THE price of new homes in the Black Country is set to rise by between £1,000 and £4,000 as part of the government’s drive to tackle climate change.

But the good news is that energy bills will go down as gas boilers are replaced by more efficient heat pumps.

And it should also lead to a boost in construction jobs, as the new heating systems take longer to fit.

By 2028 experts say around 2,000 new homes built across Dudley each year will be fitted with heat pumps.

The move to ban gas boiler installation in new homes after 2023 is part of the ‘green

industrial revolution.’

Heat pumps operate by extracting the heat from the ground, air or water in the atmosphere outside the home and then transferring it through the house.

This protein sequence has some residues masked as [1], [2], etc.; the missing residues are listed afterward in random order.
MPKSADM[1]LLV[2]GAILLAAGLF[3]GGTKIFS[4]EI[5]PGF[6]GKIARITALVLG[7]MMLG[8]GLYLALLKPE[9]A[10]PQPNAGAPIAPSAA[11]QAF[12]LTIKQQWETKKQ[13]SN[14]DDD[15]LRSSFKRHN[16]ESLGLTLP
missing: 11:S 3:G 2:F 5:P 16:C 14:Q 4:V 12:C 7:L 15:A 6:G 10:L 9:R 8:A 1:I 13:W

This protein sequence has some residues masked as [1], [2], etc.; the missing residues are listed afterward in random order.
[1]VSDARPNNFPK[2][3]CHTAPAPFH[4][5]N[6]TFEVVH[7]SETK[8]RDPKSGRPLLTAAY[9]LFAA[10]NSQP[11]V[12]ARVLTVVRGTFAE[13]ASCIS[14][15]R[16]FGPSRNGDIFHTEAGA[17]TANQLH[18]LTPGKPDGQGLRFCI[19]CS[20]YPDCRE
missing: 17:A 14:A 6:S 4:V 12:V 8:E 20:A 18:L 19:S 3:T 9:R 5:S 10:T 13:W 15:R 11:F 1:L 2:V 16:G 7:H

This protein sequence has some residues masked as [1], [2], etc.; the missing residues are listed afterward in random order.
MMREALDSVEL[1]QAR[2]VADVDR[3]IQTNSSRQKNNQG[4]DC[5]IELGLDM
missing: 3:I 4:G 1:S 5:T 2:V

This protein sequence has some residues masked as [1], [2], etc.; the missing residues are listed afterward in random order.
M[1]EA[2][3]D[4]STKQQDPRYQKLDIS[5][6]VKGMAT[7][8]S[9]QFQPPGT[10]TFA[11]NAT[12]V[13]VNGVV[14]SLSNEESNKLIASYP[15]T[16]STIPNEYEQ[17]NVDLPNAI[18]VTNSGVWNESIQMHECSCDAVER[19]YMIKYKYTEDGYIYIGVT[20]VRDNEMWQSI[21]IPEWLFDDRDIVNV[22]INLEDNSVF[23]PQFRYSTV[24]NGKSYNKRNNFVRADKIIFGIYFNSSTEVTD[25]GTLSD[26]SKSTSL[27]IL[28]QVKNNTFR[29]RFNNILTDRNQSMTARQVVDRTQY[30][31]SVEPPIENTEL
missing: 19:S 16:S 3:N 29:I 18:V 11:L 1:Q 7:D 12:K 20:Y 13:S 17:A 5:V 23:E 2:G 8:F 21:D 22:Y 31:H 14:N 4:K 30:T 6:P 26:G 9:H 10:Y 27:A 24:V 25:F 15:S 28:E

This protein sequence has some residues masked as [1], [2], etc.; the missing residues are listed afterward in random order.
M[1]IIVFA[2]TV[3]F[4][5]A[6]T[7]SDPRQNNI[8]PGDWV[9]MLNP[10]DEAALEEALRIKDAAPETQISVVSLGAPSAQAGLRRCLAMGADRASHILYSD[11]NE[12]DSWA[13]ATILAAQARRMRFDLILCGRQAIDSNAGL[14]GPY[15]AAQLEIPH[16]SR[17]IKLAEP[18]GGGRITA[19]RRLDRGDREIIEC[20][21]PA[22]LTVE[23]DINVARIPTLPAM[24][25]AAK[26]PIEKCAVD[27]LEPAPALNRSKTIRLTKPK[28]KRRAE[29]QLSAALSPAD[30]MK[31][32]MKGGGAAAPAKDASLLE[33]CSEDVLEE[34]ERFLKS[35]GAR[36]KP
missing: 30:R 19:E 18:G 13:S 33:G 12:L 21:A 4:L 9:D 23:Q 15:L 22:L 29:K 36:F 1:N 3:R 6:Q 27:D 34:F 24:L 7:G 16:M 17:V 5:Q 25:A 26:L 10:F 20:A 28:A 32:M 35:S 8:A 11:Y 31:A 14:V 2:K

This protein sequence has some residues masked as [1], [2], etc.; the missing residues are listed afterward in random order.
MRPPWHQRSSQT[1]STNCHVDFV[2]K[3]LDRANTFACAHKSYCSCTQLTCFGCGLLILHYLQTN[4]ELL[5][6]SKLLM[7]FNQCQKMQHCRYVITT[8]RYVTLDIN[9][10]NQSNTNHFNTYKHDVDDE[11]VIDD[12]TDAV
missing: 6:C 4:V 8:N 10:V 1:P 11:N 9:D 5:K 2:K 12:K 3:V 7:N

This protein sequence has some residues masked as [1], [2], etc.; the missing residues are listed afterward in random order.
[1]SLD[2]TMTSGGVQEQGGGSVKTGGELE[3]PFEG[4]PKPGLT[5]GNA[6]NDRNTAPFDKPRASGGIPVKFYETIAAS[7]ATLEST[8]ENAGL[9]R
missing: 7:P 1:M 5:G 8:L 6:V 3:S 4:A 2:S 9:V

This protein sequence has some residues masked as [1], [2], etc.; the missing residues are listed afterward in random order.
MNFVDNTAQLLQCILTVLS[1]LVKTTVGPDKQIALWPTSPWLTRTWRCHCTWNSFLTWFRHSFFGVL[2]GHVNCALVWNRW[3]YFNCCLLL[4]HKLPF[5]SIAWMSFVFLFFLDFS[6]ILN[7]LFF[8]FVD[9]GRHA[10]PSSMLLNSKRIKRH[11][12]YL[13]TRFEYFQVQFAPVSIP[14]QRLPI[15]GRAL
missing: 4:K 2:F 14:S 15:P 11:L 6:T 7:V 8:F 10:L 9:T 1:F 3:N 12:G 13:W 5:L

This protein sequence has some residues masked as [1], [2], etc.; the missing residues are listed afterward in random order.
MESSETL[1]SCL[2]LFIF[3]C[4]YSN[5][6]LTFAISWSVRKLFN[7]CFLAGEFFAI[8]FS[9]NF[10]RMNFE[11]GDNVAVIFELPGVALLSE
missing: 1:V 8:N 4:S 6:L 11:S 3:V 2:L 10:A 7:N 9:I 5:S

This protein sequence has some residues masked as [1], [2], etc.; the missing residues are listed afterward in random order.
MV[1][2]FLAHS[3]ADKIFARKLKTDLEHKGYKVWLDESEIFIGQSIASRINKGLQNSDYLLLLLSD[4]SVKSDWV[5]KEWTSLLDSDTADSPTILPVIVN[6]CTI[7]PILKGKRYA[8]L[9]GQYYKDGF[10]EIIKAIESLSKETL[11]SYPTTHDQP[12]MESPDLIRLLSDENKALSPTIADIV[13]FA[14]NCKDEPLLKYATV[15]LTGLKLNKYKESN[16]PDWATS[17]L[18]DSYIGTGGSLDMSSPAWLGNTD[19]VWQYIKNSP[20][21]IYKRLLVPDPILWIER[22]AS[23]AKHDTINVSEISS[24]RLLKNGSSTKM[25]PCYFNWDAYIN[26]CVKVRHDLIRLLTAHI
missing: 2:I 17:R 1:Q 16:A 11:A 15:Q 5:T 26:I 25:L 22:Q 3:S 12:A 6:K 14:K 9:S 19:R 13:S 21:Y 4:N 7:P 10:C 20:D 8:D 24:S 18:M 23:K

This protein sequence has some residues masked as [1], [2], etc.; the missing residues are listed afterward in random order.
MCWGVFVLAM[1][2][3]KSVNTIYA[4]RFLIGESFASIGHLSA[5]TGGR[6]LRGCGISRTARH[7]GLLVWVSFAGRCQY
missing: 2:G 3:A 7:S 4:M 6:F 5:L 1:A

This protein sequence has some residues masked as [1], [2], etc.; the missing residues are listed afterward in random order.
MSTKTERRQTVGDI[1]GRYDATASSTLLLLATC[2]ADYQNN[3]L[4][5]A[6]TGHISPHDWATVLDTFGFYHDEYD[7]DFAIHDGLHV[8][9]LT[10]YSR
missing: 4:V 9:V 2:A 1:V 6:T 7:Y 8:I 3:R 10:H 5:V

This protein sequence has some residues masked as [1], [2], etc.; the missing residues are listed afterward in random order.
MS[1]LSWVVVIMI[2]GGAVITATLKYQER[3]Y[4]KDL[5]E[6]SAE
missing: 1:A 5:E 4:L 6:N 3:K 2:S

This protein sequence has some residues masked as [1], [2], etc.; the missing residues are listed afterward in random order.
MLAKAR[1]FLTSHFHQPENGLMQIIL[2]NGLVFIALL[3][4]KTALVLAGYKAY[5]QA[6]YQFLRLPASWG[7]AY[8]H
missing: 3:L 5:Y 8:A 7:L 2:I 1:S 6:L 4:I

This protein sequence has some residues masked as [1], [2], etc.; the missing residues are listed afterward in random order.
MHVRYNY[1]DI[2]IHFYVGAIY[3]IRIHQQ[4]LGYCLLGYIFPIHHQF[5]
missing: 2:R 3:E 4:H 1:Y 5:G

They can work even when outside if freezing, and they are far more efficient that gas, which uses energy to generate the heat.

According to Libby Jones, of Dudley heating, ventilation and air conditioning company, the down side for someone who wants a new home is that the cost is forecast to rise between £1,000 to £4,000, depending on size.

And you may have to wait longer as construction takes longer with heat pump equipment.

There are also potential maintenance issues, as the systems are more complex if something goes wrong.

But because the technology is more efficient, the price of heating the home will fall significantly.

And, of course, its part of the strategy of tackling climate change.